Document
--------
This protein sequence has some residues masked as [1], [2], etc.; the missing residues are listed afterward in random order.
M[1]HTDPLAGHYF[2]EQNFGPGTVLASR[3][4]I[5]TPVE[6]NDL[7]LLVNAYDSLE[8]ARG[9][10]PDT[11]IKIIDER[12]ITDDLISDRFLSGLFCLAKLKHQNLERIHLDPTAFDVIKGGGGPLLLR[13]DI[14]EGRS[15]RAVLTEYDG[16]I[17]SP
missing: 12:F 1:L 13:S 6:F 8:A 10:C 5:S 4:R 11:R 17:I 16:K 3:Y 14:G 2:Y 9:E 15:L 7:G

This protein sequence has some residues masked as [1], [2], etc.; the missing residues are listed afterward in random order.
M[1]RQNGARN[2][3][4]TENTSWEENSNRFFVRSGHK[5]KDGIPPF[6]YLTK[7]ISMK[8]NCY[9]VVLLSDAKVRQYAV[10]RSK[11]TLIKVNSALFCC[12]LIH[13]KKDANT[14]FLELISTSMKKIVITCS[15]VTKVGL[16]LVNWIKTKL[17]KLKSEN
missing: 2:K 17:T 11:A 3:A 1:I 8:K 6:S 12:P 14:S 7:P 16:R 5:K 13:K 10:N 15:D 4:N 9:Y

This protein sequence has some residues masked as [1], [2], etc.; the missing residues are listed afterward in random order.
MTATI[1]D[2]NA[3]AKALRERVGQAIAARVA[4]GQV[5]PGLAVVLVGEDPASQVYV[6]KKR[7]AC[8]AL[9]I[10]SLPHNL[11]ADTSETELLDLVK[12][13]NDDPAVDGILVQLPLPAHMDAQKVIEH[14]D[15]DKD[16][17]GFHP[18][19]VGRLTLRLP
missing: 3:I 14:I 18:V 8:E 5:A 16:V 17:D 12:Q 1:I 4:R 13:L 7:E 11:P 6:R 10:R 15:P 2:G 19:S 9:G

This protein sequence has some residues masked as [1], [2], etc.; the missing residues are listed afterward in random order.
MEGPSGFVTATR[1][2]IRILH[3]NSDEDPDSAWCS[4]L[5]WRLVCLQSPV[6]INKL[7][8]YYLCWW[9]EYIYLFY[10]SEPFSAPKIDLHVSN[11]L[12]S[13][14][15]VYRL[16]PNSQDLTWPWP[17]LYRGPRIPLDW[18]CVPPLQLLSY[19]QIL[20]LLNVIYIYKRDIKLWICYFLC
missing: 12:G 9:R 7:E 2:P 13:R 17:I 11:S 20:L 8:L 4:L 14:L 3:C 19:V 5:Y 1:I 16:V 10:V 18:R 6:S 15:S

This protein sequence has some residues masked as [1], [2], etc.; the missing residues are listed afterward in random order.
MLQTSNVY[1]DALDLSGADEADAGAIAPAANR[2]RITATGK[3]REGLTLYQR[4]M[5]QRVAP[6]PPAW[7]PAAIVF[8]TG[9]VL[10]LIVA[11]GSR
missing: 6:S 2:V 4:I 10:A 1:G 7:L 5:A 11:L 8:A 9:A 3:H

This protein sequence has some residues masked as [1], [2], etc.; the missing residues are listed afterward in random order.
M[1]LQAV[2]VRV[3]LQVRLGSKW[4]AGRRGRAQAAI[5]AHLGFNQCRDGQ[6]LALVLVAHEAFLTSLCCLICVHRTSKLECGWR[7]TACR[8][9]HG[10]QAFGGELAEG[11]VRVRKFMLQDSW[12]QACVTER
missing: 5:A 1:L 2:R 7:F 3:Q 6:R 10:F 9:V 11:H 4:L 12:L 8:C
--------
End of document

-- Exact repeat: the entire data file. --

This protein sequence has some residues masked as [1], [2], etc.; the missing residues are listed afterward in random order.
M[1]HTDPLAGHYF[2]EQNFGPGTVLASR[3][4]I[5]TPVE[6]NDL[7]LLVNAYDSLE[8]ARG[9][10]PDT[11]IKIIDER[12]ITDDLISDRFLSGLFCLAKLKHQNLERIHLDPTAFDVIKGGGGPLLLR[13]DI[14]EGRS[15]RAVLTEYDG[16]I[17]SP
missing: 12:F 1:L 13:S 6:F 8:A 10:C 5:S 4:R 11:R 17:I 16:K 3:Y 14:G 2:Y 9:E 15:L 7:G

This protein sequence has some residues masked as [1], [2], etc.; the missing residues are listed afterward in random order.
M[1]RQNGARN[2][3][4]TENTSWEENSNRFFVRSGHK[5]KDGIPPF[6]YLTK[7]ISMK[8]NCY[9]VVLLSDAKVRQYAV[10]RSK[11]TLIKVNSALFCC[12]LIH[13]KKDANT[14]FLELISTSMKKIVITCS[15]VTKVGL[16]LVNWIKTKL[17]KLKSEN
missing: 2:K 17:T 11:A 3:A 1:I 8:K 6:S 12:P 14:S 7:P 16:R 5:K 13:K 10:N 15:D 4:N 9:Y

This protein sequence has some residues masked as [1], [2], etc.; the missing residues are listed afterward in random order.
MTATI[1]D[2]NA[3]AKALRERVGQAIAARVA[4]GQV[5]PGLAVVLVGEDPASQVYV[6]KKR[7]AC[8]AL[9]I[10]SLPHNL[11]ADTSETELLDLVK[12][13]NDDPAVDGILVQLPLPAHMDAQKVIEH[14]D[15]DKD[16][17]GFHP[18][19]VGRLTLRLP
missing: 3:I 14:I 18:V 8:E 5:A 16:V 17:D 12:Q 1:I 4:R 13:L 7:E 11:P 6:R 10:R 15:P 2:G 19:S 9:G

This protein sequence has some residues masked as [1], [2], etc.; the missing residues are listed afterward in random order.
MEGPSGFVTATR[1][2]IRILH[3]NSDEDPDSAWCS[4]L[5]WRLVCLQSPV[6]INKL[7][8]YYLCWW[9]EYIYLFY[10]SEPFSAPKIDLHVSN[11]L[12]S[13][14][15]VYRL[16]PNSQDLTWPWP[17]LYRGPRIPLDW[18]CVPPLQLLSY[19]QIL[20]LLNVIYIYKRDIKLWICYFLC
missing: 12:G 9:R 7:E 2:P 13:R 17:I 11:S 20:L 8:L 4:L 14:L 3:C 19:V 5:Y 1:I 16:V 10:V 18:R 6:S 15:S

This protein sequence has some residues masked as [1], [2], etc.; the missing residues are listed afterward in random order.
MLQTSNVY[1]DALDLSGADEADAGAIAPAANR[2]RITATGK[3]REGLTLYQR[4]M[5]QRVAP[6]PPAW[7]PAAIVF[8]TG[9]VL[10]LIVA[11]GSR
missing: 6:S 2:V 4:I 10:A 1:G 7:L 5:A 11:L 8:A 9:A 3:H

This protein sequence has some residues masked as [1], [2], etc.; the missing residues are listed afterward in random order.
M[1]LQAV[2]VRV[3]LQVRLGSKW[4]AGRRGRAQAAI[5]AHLGFNQCRDGQ[6]LALVLVAHEAFLTSLCCLICVHRTSKLECGWR[7]TACR[8][9]HG[10]QAFGGELAEG[11]VRVRKFMLQDSW[12]QACVTER
missing: 5:A 1:L 2:R 7:F 3:Q 6:R 10:F 9:V 11:H 4:L 12:L 8:C